New Worlds: Where have all the red leaves gone?

August 29, 2009 21:08
4 minute read.
for judy's column

new worlds 88. (photo credit: )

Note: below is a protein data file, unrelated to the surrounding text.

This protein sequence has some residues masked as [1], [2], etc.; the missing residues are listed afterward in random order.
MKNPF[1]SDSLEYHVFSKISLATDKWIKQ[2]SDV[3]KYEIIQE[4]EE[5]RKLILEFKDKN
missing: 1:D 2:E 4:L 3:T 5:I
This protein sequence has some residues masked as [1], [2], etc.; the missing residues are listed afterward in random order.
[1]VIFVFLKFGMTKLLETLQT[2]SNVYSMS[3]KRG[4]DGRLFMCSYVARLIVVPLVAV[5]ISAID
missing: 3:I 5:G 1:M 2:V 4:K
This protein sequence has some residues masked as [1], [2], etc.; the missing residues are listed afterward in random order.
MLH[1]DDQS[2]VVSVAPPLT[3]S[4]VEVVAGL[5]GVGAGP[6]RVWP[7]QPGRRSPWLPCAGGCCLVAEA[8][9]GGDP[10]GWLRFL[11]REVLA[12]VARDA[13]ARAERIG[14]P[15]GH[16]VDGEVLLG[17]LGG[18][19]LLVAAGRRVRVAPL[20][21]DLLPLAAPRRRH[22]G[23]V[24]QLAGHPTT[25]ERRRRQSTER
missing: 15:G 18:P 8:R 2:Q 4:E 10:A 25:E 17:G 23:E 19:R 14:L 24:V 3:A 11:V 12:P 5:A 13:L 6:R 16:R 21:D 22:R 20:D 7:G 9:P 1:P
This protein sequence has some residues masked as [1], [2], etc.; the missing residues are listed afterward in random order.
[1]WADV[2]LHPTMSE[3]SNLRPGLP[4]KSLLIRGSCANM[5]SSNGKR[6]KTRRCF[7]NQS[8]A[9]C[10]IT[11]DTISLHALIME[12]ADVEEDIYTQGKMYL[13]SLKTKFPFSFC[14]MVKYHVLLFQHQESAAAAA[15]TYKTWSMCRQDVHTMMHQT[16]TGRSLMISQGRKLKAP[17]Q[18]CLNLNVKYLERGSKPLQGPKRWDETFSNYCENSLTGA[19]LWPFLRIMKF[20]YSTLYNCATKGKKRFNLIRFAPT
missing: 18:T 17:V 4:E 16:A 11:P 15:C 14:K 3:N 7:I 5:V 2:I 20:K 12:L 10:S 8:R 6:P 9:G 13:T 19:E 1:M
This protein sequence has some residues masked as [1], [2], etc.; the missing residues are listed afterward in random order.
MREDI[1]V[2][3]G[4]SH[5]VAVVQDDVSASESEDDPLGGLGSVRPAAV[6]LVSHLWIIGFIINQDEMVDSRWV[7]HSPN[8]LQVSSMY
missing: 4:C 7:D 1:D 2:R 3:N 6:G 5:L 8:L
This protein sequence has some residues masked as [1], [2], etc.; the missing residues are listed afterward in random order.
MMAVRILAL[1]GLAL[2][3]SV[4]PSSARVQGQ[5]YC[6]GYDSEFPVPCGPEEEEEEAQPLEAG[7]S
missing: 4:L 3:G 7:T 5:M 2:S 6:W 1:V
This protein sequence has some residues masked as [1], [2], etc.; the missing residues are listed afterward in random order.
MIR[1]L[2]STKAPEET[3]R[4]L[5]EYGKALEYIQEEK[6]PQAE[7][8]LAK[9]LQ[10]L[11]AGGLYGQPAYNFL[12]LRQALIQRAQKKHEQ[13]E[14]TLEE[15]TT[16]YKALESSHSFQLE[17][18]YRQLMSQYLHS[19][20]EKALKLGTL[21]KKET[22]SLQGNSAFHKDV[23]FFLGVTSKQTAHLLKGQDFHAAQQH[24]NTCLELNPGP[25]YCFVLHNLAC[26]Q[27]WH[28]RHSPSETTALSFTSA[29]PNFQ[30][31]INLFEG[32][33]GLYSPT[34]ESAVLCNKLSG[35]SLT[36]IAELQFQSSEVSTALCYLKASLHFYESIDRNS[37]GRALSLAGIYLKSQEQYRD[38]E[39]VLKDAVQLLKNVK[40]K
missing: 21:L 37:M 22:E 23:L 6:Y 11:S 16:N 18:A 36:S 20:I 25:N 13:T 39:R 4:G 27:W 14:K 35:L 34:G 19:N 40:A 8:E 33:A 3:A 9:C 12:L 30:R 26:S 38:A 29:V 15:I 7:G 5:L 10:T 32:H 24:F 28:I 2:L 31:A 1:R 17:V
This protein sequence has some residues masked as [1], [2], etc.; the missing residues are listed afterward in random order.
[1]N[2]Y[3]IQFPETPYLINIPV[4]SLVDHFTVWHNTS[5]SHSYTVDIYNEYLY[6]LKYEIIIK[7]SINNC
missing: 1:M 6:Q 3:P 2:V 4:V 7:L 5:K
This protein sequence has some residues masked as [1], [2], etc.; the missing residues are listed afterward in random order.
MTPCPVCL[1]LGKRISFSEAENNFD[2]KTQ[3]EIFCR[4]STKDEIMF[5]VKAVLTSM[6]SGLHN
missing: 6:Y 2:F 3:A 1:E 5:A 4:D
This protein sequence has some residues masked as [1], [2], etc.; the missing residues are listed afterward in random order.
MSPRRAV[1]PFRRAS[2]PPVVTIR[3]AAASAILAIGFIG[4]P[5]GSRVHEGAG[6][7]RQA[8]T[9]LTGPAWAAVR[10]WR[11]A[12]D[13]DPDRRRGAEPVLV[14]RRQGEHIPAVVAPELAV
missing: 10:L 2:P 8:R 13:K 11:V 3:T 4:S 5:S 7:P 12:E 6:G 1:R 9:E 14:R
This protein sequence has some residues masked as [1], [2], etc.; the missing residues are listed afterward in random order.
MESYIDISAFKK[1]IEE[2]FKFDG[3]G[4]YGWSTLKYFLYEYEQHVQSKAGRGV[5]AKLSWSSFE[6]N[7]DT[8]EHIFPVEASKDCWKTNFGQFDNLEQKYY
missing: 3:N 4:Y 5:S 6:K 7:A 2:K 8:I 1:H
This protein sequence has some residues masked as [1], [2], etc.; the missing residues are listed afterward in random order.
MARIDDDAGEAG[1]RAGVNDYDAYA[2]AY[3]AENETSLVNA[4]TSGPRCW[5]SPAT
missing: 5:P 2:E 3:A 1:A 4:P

Immigrants from North America will notice that the leaves of deciduous trees fated to fall to the ground in autumn are not red but yellow. Now researchers at the University of Haifa and Finland's University of Kuopio have a new theory that reaches 35 million years back in time to explain why. Americans and tourists to the US travel long distances to see ruddy autumn leaves, especially in the northeast. The color is the same in East Asia, but not in Europe or Israel. Prof. Simcha Lev-Yadun of the university's science education department and Prof. Jarmo Holopainen of the Finnish university have just published their theory in the journal New Phytologist . The green of a tree's leaves is from the larger proportion of chlorophyll pigment. The change in color to red or yellow as autumn approaches is not the result of the leaves' dying but of a series of processes - which differ between the red and yellow autumn leaves. When the chlorophyll in leaves diminishes, the yellow pigments that already exist become dominant. Red autumn leaves result from a different process: As the chlorophyll diminishes, a red pigment called anthocyanin, not previously present, is produced. These facts were only recently discovered, and led to a surge of research studies attempting to explain why trees expend resources on creating red pigments just as they are about to shed their leaves. Explanations vary, and there is no agreement as yet, says Lev-Yadun. One discipline suggests that the red pigment is produced as a result of physiological functions that make the retranslocation of amino acids to the woody parts of the tree more efficient in setting up protection against the potential damage of light and cold. Other explanations suggest that the red pigment is produced as part of the tree's strategy for protecting itself against insects that thrive on amino acids. But whatever the answer, these explanations do not help us understand why the process of creating anthocyanin, the red pigment, does not occur in Europe or Israel. An evolutionary approach infers that the strong autumn colors result from the long evolutionary war between trees and the insects that use them as hosts. During the fall, which is when the insects suck amino acids from the leaves and later lay their eggs, the tree colors its leaves red because aphids are attracted to yellow ones, as if to lower the tendency of the insects to occupy the leaves for nutrition and the bark for breeding. In this case too, the protective logic of red pigmentation may be sound, but the yellow leaves cannot be reconciled with this approach. The new theory can be applied to settle this point, says Lev-Yadun. According to the new theory, until 35 million years ago large areas of the globe were covered with evergreen jungles. During this phase, a series of ice ages and dry spells caused many tree species to become deciduous. Many of these trees also began an evolutionary process of producing red leaves to ward off insects. In North America, as in East Asia, north-to-south mountain chains enabled plant and animal "migration" with the advance and retreat of the ice. And of course, along with them migrated their insect "enemies" too. Thus the war for survival continued uninterrupted. In Europe, on the other hand, the mountains - the Alps and their lateral branches - reach from east to west, and therefore no protected areas were created. Many tree species did not survive the severe cold, and with them perished the insects that depended on them for survival. At the end of the ice ages, most tree species that had survived in Europe had no need to cope with the insects that had become extinct, and therefore no longer had to expend effort on producing red leaves. According to the scientists, evidence supporting this theory can be found in the dwarf shrubs that grow in Scandinavia, which still color their leaves red in autumn. Unlike trees, dwarf shrubs managed to survive the ice ages under a layer of snow that protected them from the extreme conditions above. Under the blanket of snow, the insects that fed off the shrubs were also protected - so the battle with insects continued in these plants, making it necessary for them to color their leaves red. JELLYFISH MIX IT UP Jellyfish and other small swimming marine creatures can have a huge impact on ocean mixing, according to marine researchers in California. Scientists at the California Institute of Technology believe that such ocean animals may play a role in the process by which layers of water interact to distribute heat, nutrients and gases, according to a UPI report on an article in the journal Nature. "The perspective we usually take is how the ocean - by its currents, temperature, and chemistry - is affecting animals," says John Dabiri, a Caltech bioengineer who headed the team that discovered the new mechanism. "But there have been increasing suggestions that the inverse is also important - how the animals themselves, via swimming, might impact the ocean." Dabiri said oceanographers had dismissed the idea that animals have a significant effect on ocean mixing, believing that the viscosity of water would balance out any turbulence created by small drifting animals. "Results from this study will change some of our long-held conceptions," comments David Garrison, director of the National Science Foundation's biological oceanography program, which funded the research.

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